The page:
This takes place after some action has taken place during the crisis. The body starts to recover from the stress and expenditure of energy. The adrenaline in our blood begins to decrease while our normal judgment returns as clear thinking begins to replace the survival response.
This is where the body enters a short period of recovery and the heart rate slips below normal while the body regains balance. As our normal level of thought returns and we assess the crisis we may begin to feel guilt, regret or emotional depression. This is normal!
What to do about it.
Delay any “conversation” (screaming and yelling) until you are calmer.
When anger is at a level where it is difficult to control words and tone, chose to deal with the issue at another time. You can say, “I am too upset to talk about this right now.” then make a plan to deal with it at another time.
Actively reduce stress and anger
Use deep breathing, exercise or leaving the situation to calm yourself till you can develop a plan of action for addressing the problem.
What do you really want?
Look for the real sources of your anger – what about this situation triggered such a strong anger response? This can be accomplished through personal reflection, by talking with a trusted friend or a coach/counselor about the situation.
Before talking to the person who is on the other side of the conflict, ask yourself:
“What exactly is bothering me?
Invest some time thinking about the conflict. Decide what your goal will be when talking with the other person. The clearer your are (sound familiar?), the more likely you are to achieve your desired result.
Remember that physical fatigue, pain, alcohol, drugs or other stresses can lower your anger threshold. Don’t engage in difficult conversations at such times if at all possible. We all have sensitive areas, based on past experience, which can trigger us to anger. The anger may not be warranted by the current situation but be a response triggered by past experience. Coaching or counseling is a great way to uncover these trigger points before they damage your life partner relationship.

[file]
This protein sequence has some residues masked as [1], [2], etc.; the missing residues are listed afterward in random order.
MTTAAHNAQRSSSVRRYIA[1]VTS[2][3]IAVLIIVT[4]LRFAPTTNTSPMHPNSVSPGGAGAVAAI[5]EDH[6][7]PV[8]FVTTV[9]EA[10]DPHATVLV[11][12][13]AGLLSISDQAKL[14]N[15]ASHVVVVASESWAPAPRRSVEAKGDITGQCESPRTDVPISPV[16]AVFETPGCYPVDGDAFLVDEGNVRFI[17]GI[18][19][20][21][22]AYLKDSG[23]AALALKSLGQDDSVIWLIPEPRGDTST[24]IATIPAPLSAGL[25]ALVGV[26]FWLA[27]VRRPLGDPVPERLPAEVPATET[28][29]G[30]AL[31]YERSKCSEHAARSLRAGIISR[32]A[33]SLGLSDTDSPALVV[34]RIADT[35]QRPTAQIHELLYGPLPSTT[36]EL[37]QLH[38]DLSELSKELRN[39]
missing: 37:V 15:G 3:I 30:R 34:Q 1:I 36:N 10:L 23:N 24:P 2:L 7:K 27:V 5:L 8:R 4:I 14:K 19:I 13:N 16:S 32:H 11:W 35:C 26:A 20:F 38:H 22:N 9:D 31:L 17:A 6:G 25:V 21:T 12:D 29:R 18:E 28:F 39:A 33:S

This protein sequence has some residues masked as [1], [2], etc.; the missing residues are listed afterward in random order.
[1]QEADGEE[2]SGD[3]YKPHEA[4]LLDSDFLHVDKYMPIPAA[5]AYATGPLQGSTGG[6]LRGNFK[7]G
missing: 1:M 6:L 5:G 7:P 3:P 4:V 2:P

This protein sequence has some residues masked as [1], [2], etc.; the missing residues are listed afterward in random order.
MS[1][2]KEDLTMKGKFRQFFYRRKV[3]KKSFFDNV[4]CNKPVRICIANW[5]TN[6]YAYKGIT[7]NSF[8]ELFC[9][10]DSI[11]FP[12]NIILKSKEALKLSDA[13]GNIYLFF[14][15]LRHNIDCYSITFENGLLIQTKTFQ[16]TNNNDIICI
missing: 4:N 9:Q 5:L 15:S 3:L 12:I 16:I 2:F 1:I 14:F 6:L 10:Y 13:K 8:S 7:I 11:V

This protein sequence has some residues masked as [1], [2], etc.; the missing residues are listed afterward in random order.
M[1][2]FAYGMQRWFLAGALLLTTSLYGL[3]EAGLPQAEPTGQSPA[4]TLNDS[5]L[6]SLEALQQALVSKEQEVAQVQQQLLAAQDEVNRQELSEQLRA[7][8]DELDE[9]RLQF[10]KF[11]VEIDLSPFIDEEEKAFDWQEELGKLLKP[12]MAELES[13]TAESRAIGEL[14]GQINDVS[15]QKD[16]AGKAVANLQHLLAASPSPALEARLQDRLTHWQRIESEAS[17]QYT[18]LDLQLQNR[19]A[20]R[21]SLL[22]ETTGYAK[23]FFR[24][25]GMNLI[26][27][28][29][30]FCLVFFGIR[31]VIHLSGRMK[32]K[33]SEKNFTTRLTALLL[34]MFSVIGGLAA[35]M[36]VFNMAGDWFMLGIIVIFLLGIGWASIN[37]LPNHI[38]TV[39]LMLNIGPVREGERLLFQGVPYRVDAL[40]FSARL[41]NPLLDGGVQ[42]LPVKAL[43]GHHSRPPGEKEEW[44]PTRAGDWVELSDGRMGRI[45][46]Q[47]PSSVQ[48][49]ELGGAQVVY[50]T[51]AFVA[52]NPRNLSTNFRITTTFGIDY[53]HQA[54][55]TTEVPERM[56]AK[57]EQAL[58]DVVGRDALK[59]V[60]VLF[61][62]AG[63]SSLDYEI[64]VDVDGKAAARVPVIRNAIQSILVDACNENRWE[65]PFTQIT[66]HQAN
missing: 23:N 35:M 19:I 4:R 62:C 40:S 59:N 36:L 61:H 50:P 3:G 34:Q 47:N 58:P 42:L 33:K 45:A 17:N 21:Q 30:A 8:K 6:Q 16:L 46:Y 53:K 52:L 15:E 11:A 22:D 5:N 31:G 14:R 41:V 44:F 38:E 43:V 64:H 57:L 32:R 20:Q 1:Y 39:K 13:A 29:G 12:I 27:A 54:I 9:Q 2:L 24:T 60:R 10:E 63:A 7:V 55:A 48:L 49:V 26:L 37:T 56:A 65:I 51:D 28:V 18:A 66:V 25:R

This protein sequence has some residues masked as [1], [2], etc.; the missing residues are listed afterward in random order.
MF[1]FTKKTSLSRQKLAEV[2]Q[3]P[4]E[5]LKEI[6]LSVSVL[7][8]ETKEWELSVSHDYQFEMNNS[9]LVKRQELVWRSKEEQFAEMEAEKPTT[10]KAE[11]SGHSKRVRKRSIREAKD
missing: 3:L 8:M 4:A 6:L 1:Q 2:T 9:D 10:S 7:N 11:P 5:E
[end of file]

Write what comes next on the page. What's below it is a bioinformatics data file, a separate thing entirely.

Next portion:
Suppression of angry feelings, while sometimes necessary in the short term, is not a healthy alternative in the long term. Addressing the problem directly in a calm manner, using effective communication skills, is what will in the end resolve angry feelings.
If your life partner is angry
Do not react if he or she is attacking, blaming or accusing. Remember, when a person is experiencing heightened anger they are literally “not themselves” and won't be able to talk rationally until they have calmed down.
Ask about the problem
Ask your partner what is it about the situation that triggered such a strong response. Remember, anger is caused by frustration at not getting what we want or a feeling of not being respected or cared about. Most people, when invited to talk in a sincere way, will become calmer as their frustration or their sense of being disrespected diminishes.
Don’t keep going when anger builds
If the person is not calming down, then an invitation to discuss the issue at another time is appropriate. Do not remain in a situation where someone is yelling at you, calling you names or making threats. Such behavior is unacceptable and may require professional mediation. It certainly has no place in a loving life partner relationship.
I know this weeks tip was more like two but hey I was angry! And now that I have talked it out with you things are better and soon I will put up a new blog and all well again.
Till next week.
To your success!
P.S. You can grab your very own copy of the Find Your Perfect Life Partner System today right here at www.findyourperfectlifepartner.com